No matter how you look at it, the data on farming in the U.S. are depressing. The average age of farmers is approaching 60, and most family farms have less than $50,000 annual revenues.
That’s why it’s inspiring to meet Charlotte Smith, and hear her story of Champoeg Creamery’s success—based on her commitment to produce high-quality raw milk, which she increasingly complements with grass-fed beef, pastured chicken, pork, and eggs. I met her in person for the first time (along with her husband, Marc, who is a public school teacher), at the Farm-to-Consumer Legal Defense Fund’s Food Freedom Fest in Staunton, VA, on Friday. That event, which drew about 150 people, was followed on Saturday by the FTCLDF fund-raising tour of Polyface Farm, led by owner Joel Salatin, which drew an overflow crowd of 300. There I met Margaret and Steve Cegelski, California cattle ranchers who won my crowdfunding prize earlier this year in connection with my new book, The Raw Milk Answer Book, to accompany me on the Polyface tour (see photo above).
In chatting with Charlotte Smith, I realized she is a great illustration of how working diligently and publicly for safe raw milk can be a big business booster. Charlotte pushed hard to become the first certified dairy member of the Raw Milk Institute (RAWMI) in 2012, and is also on its board. Her milk is in such demand she is now selling raw milk for $24 a gallon. She is limited in her production by Oregon’s three-cow limit on raw dairies, or she would likely be serving many more than the 100 regular customers she currently has.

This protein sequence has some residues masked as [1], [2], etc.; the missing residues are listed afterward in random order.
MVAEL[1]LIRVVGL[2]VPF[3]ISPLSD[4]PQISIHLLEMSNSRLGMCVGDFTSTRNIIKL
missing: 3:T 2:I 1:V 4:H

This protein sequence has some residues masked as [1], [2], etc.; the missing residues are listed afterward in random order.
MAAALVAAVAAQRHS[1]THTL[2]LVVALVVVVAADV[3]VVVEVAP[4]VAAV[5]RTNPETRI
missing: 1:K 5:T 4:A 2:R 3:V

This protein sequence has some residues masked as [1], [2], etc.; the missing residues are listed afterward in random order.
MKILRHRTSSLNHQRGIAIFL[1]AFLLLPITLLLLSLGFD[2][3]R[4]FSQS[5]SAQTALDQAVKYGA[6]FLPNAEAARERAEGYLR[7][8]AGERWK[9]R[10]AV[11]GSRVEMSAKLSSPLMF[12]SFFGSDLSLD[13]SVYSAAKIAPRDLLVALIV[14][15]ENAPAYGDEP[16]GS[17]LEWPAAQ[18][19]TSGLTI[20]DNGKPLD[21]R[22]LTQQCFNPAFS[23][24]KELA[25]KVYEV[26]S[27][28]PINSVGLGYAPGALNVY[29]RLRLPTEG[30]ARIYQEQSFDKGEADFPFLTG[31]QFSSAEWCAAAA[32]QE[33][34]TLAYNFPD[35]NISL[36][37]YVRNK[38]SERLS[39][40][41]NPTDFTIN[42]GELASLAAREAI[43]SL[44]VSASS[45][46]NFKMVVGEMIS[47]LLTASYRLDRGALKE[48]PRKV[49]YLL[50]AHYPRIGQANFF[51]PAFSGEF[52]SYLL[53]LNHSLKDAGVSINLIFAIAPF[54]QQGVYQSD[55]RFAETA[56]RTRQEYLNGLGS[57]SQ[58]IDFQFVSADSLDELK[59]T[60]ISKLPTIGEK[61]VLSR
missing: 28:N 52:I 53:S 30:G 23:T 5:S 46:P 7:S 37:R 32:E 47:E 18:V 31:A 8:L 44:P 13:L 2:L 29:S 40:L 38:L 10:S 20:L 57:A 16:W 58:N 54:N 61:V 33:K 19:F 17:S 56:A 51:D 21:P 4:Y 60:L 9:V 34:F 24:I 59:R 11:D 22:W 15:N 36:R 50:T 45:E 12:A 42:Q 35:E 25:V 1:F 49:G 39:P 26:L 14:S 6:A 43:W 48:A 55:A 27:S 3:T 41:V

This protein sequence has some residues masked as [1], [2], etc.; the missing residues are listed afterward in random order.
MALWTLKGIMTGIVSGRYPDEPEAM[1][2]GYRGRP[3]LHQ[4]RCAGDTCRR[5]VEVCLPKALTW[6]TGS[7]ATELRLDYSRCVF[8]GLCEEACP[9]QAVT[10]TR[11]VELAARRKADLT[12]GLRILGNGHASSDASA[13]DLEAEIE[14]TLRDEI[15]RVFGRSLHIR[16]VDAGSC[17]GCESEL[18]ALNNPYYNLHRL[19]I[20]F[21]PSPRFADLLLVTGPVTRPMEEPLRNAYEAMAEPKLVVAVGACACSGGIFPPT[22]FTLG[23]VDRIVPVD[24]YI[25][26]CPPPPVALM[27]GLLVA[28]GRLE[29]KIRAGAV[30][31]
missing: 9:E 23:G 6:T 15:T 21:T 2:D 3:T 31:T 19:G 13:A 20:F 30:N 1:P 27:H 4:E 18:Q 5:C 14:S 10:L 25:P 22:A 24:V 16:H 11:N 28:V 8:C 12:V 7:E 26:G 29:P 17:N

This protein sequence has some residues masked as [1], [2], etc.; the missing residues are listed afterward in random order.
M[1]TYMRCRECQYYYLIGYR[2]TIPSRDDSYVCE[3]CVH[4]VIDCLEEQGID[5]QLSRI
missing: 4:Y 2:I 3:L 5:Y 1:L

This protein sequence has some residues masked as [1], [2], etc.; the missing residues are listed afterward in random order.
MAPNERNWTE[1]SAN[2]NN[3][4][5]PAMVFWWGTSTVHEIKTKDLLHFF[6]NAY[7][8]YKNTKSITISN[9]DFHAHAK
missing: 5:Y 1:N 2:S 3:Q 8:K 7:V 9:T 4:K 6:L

Instead, she has a long waiting list for her milk; certainly it helps being within a half hour of Portland, OR.
Her experience selling raw milk and building Champoeg Creamery over the last six years has convinced her about the importance of having good business skills to supplement farming ability. So much so that she’s begun a training program for farmers, known as 3 Cow Marketing.
She’s worked with some dozens of farmers and wannabe farmers, helping them via a training program she devised, of videos, worksheets, and live group coaching calls, to learn basic skills in marketing and financial planning. It’s not just about selling raw milk. “I’ve seen lots of excellent farmers give up after a couple years,” she says. This includes farmers of all types, and it’s usually because they didn’t run the farm enough as a business, she says.
For Charlotte, the weekly or bi-weekly need families have to replenish raw milk supplies helps keep customers regularly returning to Champoeg, and increasingly buying her farm’s beef, chicken, pork, and eggs. She’ll face a dilemma shortly as to whether to continue pushing the farm’s breakneck growth, which has seen sales double each of the last six years.
While she’s publicly encouraged dairy farmers to become RAWMI members, she’s also pushed for expanded access to milk, such as a lifting of the three-cow limit on dairy owners in Oregon. Just recently, she joined the board of the Farm-to-Consumer Legal Defense Fund.